Grand Arts: Visions that Provoke and Disrupt

Grants Arts Sculpture

Rosemarie Fiore, process photo, The Good-Time Mix Machine: Scrambler Drawings, 2004.
Acrylic paint on vinyl, 60 x 60 ft. (Photograph courtesy E.G. Schempf)

Art creation takes more than time and money: it takes research, focus, and many kinds of support/teamwork. That’s one main message in Grand Arts 1995 – 2015 Problems and Provocations. When Glenn Harper assigned me to cover the Grand Arts opening of Pattie Cronin’s Memorial to a Marriage – a Carrara marble, Hosmer-inspired mortuary sculpture in Kansas City, Missouri around 2002, I had heard of Margaret Hall Silva’s arts foundation from artist Jeff Aeling (1996 awardee), but I didn’t realize until I read this book how messy and blindly optimistic Grand Arts was to commission work as revolutionary as Cronin’s Memorial and Sanford Biggers’ Blossom – a piano “born” from a tree, which, on its own, plays a soulful version of Billie Holiday’s Strange Fruit.

Grants Arts Sculpture

Problems and Provocations. Edited by Stacy Switzer and Annie Fischer. 2016: Grand Arts: Kansas City, MO. 448 pages. ISBN: 978-0-692-62553-8. $49.95. Publication: November, 2016.

The book cover, Florence Coyote, 2006 by Filip Noterdaeme, shows a coyote staring into a microphone as it paws an unsolved puzzle – a picture of Velazquez’s Las Meninas, which displays the dwarf’s head but not the dog beside her in the foreground. The inside covers illustrate  green blueprints of the site plan, and a few Grand Arts projects by Anthony Baab, William Pope.L, John Salvest, and The Propeller Group (AK-47 fragments).

This huge book is jammed with illustrations, memos, and photos that take us behind the scenes for 31 of the 92 art projects listed from 1995-2015. It also has five essays and a Questions section probing  risks and next steps for artists and arts organizations. It offers a free-thinking model for artists and arts foundations – one far beyond support money and/or space. Also, like Sissel Tolaas’ SmellScape project, 2012,  some projects don’t “look like art” and even pictures can’t deliver all sensations. The Grand Arts vision begun in Kansas City, Missouri has been transferred to a new group, Fathomers, which is based in Los Angeles, California. Stacy Switzer, formerly artistic director at Grand Arts, and now executive director of Fathomers, calls it “a philanthropic research institute born of Grand Arts.”

Grand Arts Sculpture

Patricia Cronin, installation view, Memorial to a Marriage, 2002. Carrara marble, 83 x 40 x 27 in.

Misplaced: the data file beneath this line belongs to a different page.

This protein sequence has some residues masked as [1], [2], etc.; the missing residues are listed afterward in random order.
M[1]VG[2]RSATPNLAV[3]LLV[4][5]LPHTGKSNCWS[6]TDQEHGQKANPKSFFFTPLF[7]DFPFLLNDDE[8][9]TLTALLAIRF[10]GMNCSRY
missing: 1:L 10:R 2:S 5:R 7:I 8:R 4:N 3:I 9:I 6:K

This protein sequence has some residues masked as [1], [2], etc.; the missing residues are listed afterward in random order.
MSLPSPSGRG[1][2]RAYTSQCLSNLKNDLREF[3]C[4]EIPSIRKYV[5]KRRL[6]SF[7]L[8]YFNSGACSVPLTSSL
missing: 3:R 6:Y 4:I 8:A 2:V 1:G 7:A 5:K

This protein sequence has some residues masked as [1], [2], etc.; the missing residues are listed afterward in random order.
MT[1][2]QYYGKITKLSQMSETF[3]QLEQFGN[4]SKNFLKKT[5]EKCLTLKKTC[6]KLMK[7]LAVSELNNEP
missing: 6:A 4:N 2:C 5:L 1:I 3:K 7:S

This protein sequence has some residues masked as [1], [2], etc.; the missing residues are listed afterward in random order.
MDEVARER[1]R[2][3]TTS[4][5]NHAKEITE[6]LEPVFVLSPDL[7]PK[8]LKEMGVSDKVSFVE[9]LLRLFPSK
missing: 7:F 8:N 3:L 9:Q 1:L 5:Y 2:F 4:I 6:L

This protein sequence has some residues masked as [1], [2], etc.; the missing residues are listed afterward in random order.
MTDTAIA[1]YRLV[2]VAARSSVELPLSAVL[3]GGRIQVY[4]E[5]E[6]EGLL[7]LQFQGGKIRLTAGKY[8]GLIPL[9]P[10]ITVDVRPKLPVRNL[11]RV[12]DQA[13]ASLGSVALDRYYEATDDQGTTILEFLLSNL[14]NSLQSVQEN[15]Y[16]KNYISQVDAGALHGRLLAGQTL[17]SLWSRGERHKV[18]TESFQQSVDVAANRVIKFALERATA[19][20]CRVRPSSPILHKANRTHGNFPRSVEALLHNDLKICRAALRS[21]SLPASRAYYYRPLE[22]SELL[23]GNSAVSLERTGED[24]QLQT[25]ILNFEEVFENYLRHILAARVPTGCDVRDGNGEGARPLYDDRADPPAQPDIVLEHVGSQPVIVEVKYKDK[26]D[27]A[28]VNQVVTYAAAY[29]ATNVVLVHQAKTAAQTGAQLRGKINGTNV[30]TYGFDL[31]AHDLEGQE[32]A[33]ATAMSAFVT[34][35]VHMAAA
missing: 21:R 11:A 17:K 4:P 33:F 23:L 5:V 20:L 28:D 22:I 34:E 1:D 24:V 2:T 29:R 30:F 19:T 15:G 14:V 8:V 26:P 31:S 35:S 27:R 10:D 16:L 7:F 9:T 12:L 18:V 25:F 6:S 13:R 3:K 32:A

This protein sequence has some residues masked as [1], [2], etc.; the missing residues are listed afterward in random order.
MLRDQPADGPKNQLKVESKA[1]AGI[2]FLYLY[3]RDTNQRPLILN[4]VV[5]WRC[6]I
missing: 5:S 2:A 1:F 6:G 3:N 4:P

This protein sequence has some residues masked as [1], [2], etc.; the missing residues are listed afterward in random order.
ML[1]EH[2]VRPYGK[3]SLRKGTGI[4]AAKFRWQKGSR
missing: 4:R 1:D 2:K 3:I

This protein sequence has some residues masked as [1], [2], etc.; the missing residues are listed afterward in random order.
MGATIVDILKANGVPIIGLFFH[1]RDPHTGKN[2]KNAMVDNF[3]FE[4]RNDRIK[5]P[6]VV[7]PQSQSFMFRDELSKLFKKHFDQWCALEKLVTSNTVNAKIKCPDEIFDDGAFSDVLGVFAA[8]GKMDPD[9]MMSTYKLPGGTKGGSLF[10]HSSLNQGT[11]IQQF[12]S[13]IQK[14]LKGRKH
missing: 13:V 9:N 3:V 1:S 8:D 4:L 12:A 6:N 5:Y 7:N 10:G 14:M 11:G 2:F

As Ian Kerr points out on page 373, “The way of operating Grand Arts began to shift around the time Stacy Switzer joined as the new artistic director, in 2004. The most important and relevant shift for this discussion was the reframing of what Grand Arts did – from supporting artistic practices to supporting research creation.” Kerr points out that Grand Arts was already moving in this direction.  Cronin’s Memorial, 2002,  and Biggers’Blossom, 2007, are good early examples of research creation.

Patricia Cronin’s Memorial to a Marriage was a two year project starting in 2000. The idea was to celebrate her union with Deb Kass at a time when gay marriage was not legal in New York by creating a larger-than-lifesized marble mortuary sculpture  in the neoclassical style of Harriet Hosmer showing two sleeping women in a post-coital embrace. Cronin’s research & execution included travel to famed French cemeteries and to Carrara, Italy to select the marble, fabrication at Johnson Atelier in New Jersey, and hand-finishing the marble. The eight pages on Cronin pack in over 22 images, photos, correspondence, maps, etc. including an installation photo at Woodlawn Cemetery and the news that Cronin and Kass officially married in 2011.

Grand Arts Sculpture

Sanford Biggers, Lotus, 2007. Steel armature and etched glass, 84 x 3⁄4 in. 1 AP.

Part of what stuns me about Sanford Biggers’ Blossom, 2007, is that I’m still awed by seeing and hearing it. How did this piano grow out of a tree? What does that mean? Strange Fruit reminds me that black people/cultures are still oppressed and still sing. Just as the aesthetics and significances of Blossom—including its unexpected title – continue to resonate, the process views show a few of the hundreds of decisions that went into its making.

The 31 projects featured start with The Propeller Group’s A Universe of Collisions, 2015, a project that includes  “capturing” and documenting collisions of M16 and AK 47 bullets and other weapons in mid-air. The project ends by having the guns destroy each other.

Grand Arts Sculpture

The Propeller Group, process detail, The AK-47 vs. the M16, 2015. Fragments of AK-47 and M16 projectiles encased in ballistic gelatin.

All listed projects are complex and seem impressive, and the artists named whose projects are not featured, such as Teresita Fernández, seem equally provocative. I called one of these artists to ask about his experience.  Jeff Aeling, whose project The Layman’s Guide to the Passage of the Millenium, was funded in 1996, told me: “Margaret Silva and Sean Kelly came into the discussion one and a half years into my project. Grand Arts gave me the shop space and the money to execute large three-dimensional pieces. Margaret made it possible for me to complete something I’d wanted to do. That show got national advertising and made it possible for me to get into galleries. This, in turn, helped me to become a full time professional artist. It was a total dream situation.”[i]  The Grand Arts dream book has closed, but visionaries are encouraged to write to yes@fathomers.com  and to hop aboard the new organization moving the vision to its next outpost.

By Jan Garden Castro


[i] Phone conversation with Jeff Aeling on 10.30.16.

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